If this use of analytics software to reduce weight and optimize structural strength was for anything else but a machine gun, I think I could get more excited. Nevertheless, you have a applaud the efforts to continuously refine gear so it's less obtrusive and taxing for our troops. Nice to see simulation software play a key role in that effort.
Well, Beth, it is regrettable that we have to put so much effort into such things, but that is what keeps us safe. There is a lot of innovation that goes into warfighting.
I was interested in seeing that they are using software from MSC. I worked with their NASTRAN software many years ago in the aerospace industry. NASTRAN was required, and MSC had a great implementation of the package. You don't see this much in the commercial world.
What they need is better wetware. They need to rethink the whole weapon system. I mean they fire thousands of bullets to hit once on average!!
Rather than machine guns train the soldiers to hit what they are shooting at and give them weapons that can do it in a couple shots.
Going to a caseless round in the 30cal range with a longish barrel for accurarcy, stability, the handgrip almost to the end of the barrel with trigger. Then in the rear have the ammo feed, firing pin strapped to the soldiers forarm close to the elbow.
This cuts weight of both the weapon and ammo by 50% and far faster to bring to target naturally just like part of one's arm, always ready without the neck strap or having to hold it. With a barrel just a little longer than their hand for close quarters work.
Have you seen what they make these soldiers wear? 100+ lb packs in some cases.
MSC and Nastran are still holding strong. You're right about it being big in military and aerospace applications, but they seem to have gained a footing in other sectors as well, including industrial equipment and even motor sports racing.
Jerry, there is a machine gun design out there like what you describe, generically called a 'bullpup', and initially made famous by Steyr arms. It basically moves the handles and trigger group forward on the weapon, and has the magazine in the rear stock. It and it's various makers versions are standard issue in many european armies.
It says "12 percent reduction in ammunition volume".
Does that mean 12% less ammo?
I can see the guy/gal? in the field when he/she? uses the LAST round thinking: At least I can run away faster with this lighter gun.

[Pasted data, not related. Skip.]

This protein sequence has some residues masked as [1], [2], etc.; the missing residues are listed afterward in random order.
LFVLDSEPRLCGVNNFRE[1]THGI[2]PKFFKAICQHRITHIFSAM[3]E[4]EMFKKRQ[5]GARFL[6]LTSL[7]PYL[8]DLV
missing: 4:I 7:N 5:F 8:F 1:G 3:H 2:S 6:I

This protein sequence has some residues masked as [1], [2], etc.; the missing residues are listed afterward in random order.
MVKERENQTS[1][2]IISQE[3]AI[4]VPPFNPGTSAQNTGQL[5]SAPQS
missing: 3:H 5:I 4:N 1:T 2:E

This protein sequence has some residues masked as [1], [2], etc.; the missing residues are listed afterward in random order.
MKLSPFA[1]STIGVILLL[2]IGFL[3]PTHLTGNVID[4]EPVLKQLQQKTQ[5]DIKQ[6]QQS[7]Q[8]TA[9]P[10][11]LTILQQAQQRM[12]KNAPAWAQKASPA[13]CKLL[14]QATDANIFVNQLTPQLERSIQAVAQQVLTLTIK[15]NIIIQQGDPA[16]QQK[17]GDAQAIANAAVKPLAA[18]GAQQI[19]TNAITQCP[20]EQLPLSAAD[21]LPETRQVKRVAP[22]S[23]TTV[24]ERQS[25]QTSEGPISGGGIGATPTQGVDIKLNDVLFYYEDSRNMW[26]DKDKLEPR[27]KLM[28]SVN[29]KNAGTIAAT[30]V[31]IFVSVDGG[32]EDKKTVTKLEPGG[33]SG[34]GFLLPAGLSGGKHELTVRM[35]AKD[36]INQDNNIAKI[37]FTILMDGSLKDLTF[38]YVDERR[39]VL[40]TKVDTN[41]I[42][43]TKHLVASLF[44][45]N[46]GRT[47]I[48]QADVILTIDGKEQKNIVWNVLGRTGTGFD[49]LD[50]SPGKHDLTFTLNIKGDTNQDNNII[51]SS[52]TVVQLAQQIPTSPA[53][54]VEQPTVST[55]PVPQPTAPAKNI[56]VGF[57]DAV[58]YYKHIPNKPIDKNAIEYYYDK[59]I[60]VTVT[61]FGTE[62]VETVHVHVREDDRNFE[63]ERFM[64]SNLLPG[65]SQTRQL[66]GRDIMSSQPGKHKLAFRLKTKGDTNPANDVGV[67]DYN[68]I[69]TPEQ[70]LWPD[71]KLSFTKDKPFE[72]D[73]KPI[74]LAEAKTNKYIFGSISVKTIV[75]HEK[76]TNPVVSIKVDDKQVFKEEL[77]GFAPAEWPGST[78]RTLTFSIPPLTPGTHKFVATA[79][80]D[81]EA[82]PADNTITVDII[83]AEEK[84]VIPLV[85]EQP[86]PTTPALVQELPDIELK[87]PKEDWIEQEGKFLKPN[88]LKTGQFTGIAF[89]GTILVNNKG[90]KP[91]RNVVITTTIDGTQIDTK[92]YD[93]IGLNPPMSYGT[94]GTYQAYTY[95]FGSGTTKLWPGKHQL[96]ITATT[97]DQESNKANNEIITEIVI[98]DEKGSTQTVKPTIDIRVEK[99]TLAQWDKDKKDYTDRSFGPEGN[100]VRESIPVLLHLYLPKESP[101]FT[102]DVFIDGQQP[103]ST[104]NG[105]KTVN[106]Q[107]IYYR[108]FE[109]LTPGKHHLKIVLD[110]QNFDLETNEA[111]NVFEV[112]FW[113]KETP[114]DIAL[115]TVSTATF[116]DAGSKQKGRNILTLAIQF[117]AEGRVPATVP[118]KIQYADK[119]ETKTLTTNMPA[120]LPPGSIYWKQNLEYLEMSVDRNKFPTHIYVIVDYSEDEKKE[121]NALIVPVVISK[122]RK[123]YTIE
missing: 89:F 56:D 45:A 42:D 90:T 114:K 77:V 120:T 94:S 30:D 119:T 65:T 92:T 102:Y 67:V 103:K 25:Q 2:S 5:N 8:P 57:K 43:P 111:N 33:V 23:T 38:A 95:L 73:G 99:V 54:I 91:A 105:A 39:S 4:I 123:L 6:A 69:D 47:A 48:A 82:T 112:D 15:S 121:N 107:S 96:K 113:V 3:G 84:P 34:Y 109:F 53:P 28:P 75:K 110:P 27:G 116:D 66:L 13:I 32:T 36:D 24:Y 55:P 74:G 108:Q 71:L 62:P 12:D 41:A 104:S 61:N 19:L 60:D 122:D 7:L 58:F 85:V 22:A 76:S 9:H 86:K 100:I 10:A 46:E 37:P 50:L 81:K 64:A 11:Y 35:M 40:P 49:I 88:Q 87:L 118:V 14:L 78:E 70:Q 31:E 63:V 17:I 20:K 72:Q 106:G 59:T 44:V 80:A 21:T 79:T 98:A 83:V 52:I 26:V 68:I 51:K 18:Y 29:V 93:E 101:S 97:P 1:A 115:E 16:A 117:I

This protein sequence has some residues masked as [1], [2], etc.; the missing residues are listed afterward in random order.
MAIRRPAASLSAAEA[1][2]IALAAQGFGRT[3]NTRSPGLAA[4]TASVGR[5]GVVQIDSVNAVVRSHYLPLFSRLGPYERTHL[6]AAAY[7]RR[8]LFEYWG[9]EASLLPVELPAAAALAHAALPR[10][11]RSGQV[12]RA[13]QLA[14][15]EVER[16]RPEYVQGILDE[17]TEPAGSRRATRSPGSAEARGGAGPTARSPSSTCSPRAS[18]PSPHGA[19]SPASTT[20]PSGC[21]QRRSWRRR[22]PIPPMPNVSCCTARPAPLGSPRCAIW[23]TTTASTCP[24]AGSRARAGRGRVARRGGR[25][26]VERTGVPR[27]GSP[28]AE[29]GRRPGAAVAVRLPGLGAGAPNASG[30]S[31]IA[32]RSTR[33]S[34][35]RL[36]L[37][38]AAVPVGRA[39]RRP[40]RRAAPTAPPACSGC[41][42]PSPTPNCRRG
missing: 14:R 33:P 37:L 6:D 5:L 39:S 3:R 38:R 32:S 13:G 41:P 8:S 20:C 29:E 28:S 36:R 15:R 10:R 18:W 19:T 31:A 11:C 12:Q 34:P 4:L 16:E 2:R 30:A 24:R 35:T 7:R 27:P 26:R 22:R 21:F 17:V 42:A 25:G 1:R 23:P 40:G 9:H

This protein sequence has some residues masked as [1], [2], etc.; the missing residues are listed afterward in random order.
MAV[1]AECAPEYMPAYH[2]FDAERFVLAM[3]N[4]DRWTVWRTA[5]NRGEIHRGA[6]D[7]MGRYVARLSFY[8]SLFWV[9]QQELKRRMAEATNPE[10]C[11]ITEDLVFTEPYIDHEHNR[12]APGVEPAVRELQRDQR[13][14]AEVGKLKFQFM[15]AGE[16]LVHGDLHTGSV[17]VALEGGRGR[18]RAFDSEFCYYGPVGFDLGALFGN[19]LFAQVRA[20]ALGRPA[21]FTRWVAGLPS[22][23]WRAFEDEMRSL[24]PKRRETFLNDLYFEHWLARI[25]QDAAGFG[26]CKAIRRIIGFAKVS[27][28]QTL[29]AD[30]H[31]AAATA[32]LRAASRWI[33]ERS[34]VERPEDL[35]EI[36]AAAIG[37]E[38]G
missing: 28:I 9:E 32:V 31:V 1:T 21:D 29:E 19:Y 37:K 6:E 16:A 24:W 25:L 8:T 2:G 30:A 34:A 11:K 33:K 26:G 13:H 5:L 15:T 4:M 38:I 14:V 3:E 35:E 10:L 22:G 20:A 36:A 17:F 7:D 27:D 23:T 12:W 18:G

About 10 years ago I was working at a company that uses M16's for a mil. application. We took a few out one day (brand new out of the box) and 3 of 5 of them jammed . Thank God we weren't up to our necks in a rice paddy.
Apparently the mfr. STILL haden't fixed the jamming problem from the late 60's.
May be the DOD will test the thing in this article more thoroughly.
The M249 is a squad automatic weapon. Its intended for covering and suppressive fire as well as putting up a wall of lead in those circumstances where nothing else will do. In reality only in the Hollywood movies do you blindly fire on full-auto with the hopes of finding that one in a thousand shot. The SAW supports a large group of soldiers, not the just an individual.
As our troops can attest from experiences in Iraq and Afghanastan, ammo cannot always be counted on to be in a endless supply.
I do quesiton the validity of the design if the 12% descrease in ammunition is part of the weight savings. Sure the weapon system in your hands might weigh less, but the solder will still want to carry as much ammuntion on their person, making the net weight savings zero for that portion of the "design". 15 out of 19 might like the lighter weight on a firing range, but when their down in the dirt, they want reliable systems. It smacks of a certain amount of marketing hype. Sorry, but it does.
The AK-47 is still the most widely used and abused personal automatic weapon in the world. It is hardly high tech or having any modern design elements, but it is as reliable as they come with plenty of stopping power.
If anything, I've heard that many of the weapons used by the US military simply lack the stopping power to bring down the bad guys. It doesn't matter how many rounds you put up if the enemy keeps coming.
For industrial control applications, or even a simple assembly line, that machine can go almost 24/7 without a break. But what happens when the task is a little more complex? That’s where the “smart” machine would come in. The smart machine is one that has some simple (or complex in some cases) processing capability to be able to adapt to changing conditions. Such machines are suited for a host of applications, including automotive, aerospace, defense, medical, computers and electronics, telecommunications, consumer goods, and so on. This discussion will examine what’s possible with smart machines, and what tradeoffs need to be made to implement such a solution.